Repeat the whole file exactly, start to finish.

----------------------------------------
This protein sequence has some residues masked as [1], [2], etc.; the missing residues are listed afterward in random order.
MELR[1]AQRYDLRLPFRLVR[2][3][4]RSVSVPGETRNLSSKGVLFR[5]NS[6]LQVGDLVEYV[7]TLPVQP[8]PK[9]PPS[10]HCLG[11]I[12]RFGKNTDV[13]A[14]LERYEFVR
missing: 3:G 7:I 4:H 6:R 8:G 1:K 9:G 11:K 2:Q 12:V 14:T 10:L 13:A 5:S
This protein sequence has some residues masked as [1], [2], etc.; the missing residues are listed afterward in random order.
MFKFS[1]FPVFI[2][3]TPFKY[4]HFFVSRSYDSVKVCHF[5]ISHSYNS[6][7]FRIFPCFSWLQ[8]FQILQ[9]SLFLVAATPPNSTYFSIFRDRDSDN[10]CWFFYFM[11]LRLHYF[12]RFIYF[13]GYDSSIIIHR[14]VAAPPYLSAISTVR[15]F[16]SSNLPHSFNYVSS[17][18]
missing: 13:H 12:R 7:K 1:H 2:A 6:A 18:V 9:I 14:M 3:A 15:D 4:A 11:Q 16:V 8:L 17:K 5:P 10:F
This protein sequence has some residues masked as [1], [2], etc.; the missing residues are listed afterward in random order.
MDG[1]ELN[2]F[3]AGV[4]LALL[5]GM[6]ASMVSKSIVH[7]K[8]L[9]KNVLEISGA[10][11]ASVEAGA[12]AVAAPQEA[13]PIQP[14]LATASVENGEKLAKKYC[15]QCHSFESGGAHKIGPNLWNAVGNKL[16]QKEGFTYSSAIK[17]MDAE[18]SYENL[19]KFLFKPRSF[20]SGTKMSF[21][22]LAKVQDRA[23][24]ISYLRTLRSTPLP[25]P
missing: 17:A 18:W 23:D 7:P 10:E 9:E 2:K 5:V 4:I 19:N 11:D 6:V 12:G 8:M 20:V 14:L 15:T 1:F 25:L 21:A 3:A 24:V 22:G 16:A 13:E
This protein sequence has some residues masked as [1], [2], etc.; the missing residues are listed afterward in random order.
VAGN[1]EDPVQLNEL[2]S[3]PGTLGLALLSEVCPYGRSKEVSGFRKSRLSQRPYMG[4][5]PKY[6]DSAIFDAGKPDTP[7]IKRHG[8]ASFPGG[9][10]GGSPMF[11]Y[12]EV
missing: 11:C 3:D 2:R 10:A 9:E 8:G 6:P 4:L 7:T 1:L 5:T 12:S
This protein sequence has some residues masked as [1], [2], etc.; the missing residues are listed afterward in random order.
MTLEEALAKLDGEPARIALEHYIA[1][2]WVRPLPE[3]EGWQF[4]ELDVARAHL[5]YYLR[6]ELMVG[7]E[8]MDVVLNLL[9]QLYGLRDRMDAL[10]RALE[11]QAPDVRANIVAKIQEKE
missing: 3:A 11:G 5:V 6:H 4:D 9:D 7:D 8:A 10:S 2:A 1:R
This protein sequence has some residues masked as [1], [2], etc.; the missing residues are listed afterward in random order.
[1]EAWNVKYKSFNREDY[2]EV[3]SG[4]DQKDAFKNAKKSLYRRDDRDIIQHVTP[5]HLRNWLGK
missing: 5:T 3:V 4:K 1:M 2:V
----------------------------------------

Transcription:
This protein sequence has some residues masked as [1], [2], etc.; the missing residues are listed afterward in random order.
MELR[1]AQRYDLRLPFRLVR[2][3][4]RSVSVPGETRNLSSKGVLFR[5]NS[6]LQVGDLVEYV[7]TLPVQP[8]PK[9]PPS[10]HCLG[11]I[12]RFGKNTDV[13]A[14]LERYEFVR
missing: 3:G 7:I 4:H 6:R 8:G 1:K 9:G 11:K 2:Q 12:V 14:T 10:L 13:A 5:S
This protein sequence has some residues masked as [1], [2], etc.; the missing residues are listed afterward in random order.
MFKFS[1]FPVFI[2][3]TPFKY[4]HFFVSRSYDSVKVCHF[5]ISHSYNS[6][7]FRIFPCFSWLQ[8]FQILQ[9]SLFLVAATPPNSTYFSIFRDRDSDN[10]CWFFYFM[11]LRLHYF[12]RFIYF[13]GYDSSIIIHR[14]VAAPPYLSAISTVR[15]F[16]SSNLPHSFNYVSS[17][18]
missing: 13:H 12:R 7:K 1:H 2:A 6:A 18:V 9:I 14:M 3:A 15:D 4:A 11:Q 16:V 8:L 17:K 5:P 10:F
This protein sequence has some residues masked as [1], [2], etc.; the missing residues are listed afterward in random order.
MDG[1]ELN[2]F[3]AGV[4]LALL[5]GM[6]ASMVSKSIVH[7]K[8]L[9]KNVLEISGA[10][11]ASVEAGA[12]AVAAPQEA[13]PIQP[14]LATASVENGEKLAKKYC[15]QCHSFESGGAHKIGPNLWNAVGNKL[16]QKEGFTYSSAIK[17]MDAE[18]SYENL[19]KFLFKPRSF[20]SGTKMSF[21][22]LAKVQDRA[23][24]ISYLRTLRSTPLP[25]P
missing: 17:A 18:W 23:D 7:P 10:E 9:E 2:K 5:V 4:I 19:N 11:D 6:V 12:G 8:M 20:V 14:L 15:T 1:F 25:L 21:A 3:A 24:V 22:G 16:A 13:E
This protein sequence has some residues masked as [1], [2], etc.; the missing residues are listed afterward in random order.
VAGN[1]EDPVQLNEL[2]S[3]PGTLGLALLSEVCPYGRSKEVSGFRKSRLSQRPYMG[4][5]PKY[6]DSAIFDAGKPDTP[7]IKRHG[8]ASFPGG[9][10]GGSPMF[11]Y[12]EV
missing: 11:C 3:D 2:R 10:A 9:E 8:G 6:P 4:L 7:T 1:L 5:T 12:S
This protein sequence has some residues masked as [1], [2], etc.; the missing residues are listed afterward in random order.
MTLEEALAKLDGEPARIALEHYIA[1][2]WVRPLPE[3]EGWQF[4]ELDVARAHL[5]YYLR[6]ELMVG[7]E[8]MDVVLNLL[9]QLYGLRDRMDAL[10]RALE[11]QAPDVRANIVAKIQEKE
missing: 3:A 11:G 5:V 6:H 4:D 9:D 7:D 8:A 10:S 2:A 1:R
This protein sequence has some residues masked as [1], [2], etc.; the missing residues are listed afterward in random order.
[1]EAWNVKYKSFNREDY[2]EV[3]SG[4]DQKDAFKNAKKSLYRRDDRDIIQHVTP[5]HLRNWLGK
missing: 5:T 3:V 4:K 1:M 2:V